Monday, April 21, 2008

Goldwater Institute: Court of Appeals Should Reject Latest School Choice Challenge

Fighting for Lexie

By Tim Keller

The fate of Lexie Weck's education is in the hands of a three-judge panel. The Arizona Court of Appeals will hear arguments Wednesday, April 23, in the nation's first-ever legal challenge against publicly funded scholarships for children with disabilities and children in foster care.

Lexie is a six-year-old girl with autism and cerebral palsy, who uses a scholarship to attend the Chrysalis Academy where she is flourishing. A year ago, she was in a public school making little progress.

The teachers' unions' recycled argument against the scholarships is that Arizona's constitution prohibits the use of public funds to support parents who choose private schools, a claim rejected by the Arizona Supreme Court in its landmark Kotterman v. Killian decision (upholding Arizona's scholarship tax credit). However, this case is not about the constitution. It is about preserving the status quo.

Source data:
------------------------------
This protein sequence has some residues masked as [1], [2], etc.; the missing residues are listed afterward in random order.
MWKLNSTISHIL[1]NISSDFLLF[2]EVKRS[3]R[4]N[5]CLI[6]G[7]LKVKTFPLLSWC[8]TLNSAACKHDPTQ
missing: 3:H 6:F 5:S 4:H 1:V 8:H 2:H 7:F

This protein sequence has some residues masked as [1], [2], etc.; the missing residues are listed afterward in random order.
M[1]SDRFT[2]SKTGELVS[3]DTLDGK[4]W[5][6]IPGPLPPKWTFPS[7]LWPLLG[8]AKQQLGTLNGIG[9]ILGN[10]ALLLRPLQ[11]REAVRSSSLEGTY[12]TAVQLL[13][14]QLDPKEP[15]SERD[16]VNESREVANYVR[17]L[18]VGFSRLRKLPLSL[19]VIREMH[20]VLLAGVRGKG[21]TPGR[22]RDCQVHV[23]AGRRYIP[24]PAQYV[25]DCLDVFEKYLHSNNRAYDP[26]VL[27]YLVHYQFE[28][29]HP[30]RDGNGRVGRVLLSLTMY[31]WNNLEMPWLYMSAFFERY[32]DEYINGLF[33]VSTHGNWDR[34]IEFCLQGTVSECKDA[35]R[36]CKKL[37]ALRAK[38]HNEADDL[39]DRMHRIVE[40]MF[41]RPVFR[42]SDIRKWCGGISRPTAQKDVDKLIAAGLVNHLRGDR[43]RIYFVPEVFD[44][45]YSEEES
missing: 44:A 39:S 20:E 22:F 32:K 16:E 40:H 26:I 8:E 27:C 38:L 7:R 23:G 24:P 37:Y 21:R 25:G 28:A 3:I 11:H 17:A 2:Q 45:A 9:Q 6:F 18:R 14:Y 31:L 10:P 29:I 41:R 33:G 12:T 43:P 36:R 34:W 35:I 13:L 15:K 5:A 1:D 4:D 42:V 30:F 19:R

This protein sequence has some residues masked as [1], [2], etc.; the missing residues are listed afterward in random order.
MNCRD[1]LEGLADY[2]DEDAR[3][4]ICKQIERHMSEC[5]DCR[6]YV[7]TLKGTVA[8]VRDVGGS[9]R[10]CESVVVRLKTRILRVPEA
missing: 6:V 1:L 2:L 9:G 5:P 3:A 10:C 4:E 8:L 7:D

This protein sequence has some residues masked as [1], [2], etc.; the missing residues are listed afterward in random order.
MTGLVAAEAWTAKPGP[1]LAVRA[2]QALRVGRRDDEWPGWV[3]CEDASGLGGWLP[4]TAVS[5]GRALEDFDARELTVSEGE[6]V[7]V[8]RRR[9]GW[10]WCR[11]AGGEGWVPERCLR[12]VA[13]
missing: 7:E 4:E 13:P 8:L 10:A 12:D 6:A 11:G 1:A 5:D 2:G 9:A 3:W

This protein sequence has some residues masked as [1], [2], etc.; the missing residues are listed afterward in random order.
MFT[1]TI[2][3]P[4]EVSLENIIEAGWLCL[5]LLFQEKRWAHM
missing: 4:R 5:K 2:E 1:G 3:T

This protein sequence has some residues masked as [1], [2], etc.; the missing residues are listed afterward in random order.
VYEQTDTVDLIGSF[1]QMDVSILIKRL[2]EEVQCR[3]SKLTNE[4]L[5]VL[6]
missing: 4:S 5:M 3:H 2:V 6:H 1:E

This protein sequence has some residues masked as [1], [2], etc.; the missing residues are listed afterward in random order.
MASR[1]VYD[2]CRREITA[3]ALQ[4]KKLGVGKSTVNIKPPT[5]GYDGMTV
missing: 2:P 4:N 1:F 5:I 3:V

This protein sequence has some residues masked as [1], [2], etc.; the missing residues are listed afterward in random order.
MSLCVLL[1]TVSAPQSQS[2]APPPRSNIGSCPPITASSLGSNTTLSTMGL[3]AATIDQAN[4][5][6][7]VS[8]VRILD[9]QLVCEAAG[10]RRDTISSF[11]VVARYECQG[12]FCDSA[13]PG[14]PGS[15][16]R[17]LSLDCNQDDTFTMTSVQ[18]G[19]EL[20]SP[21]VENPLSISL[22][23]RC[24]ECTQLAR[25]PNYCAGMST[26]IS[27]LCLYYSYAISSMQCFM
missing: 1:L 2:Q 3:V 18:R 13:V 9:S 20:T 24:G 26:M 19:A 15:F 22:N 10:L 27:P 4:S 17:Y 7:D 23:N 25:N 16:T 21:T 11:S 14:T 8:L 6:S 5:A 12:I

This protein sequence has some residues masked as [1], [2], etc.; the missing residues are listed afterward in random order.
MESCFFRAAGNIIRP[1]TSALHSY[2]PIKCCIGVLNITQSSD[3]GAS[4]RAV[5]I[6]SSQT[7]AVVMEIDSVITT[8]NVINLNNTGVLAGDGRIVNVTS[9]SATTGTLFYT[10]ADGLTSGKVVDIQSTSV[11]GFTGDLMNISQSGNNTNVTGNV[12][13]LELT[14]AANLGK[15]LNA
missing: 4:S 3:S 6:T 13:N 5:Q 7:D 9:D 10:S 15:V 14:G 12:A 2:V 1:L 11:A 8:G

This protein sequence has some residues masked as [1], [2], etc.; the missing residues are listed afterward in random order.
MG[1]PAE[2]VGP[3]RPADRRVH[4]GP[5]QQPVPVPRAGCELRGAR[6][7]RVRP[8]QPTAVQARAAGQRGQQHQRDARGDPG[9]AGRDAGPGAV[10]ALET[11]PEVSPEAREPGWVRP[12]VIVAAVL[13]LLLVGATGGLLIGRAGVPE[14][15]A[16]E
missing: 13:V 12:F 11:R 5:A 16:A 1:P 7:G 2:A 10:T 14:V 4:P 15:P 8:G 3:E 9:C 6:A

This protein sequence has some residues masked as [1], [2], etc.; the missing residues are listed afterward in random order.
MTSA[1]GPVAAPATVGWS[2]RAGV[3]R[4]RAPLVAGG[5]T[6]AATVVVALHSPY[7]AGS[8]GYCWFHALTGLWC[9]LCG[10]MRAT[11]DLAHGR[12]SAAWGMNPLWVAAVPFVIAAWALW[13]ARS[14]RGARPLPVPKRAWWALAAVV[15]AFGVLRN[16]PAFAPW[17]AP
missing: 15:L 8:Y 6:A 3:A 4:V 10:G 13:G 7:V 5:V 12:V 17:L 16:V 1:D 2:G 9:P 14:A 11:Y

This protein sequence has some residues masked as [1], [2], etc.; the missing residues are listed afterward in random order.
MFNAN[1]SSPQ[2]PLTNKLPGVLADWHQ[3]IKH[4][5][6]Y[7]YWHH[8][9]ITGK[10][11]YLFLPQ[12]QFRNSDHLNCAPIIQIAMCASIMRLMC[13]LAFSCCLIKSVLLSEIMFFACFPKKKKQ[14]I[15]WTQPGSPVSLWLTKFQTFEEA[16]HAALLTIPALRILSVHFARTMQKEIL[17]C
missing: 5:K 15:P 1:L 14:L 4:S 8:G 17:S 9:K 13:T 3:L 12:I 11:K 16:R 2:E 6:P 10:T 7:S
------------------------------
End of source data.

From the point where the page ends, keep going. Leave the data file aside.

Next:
Public school officials regularly place children with disabilities in private schools at state expense. For example, school districts have placed 12 students at the Chrysalis Academy. In other words, the unions have no problem with state officials placing students like Lexie at a private school-and using public funds to pay the tuition-but if Lexie's mom makes the decision they object.

The unions have run to court to halt a policy they do not like, but there is simply no valid legal or policy reason to take away Lexie's scholarship. The scholarships represent a modest addition to Arizona's sensible policy of providing educational services through choice-based programs for those most in need-and a critical lifeline for children like Lexie.

Tim Keller is the executive director of the Institute for Justice Arizona Chapter. He will argue in defense of the programs on behalf of six Arizona families who intervened in the lawsuit to protect the scholarship programs.

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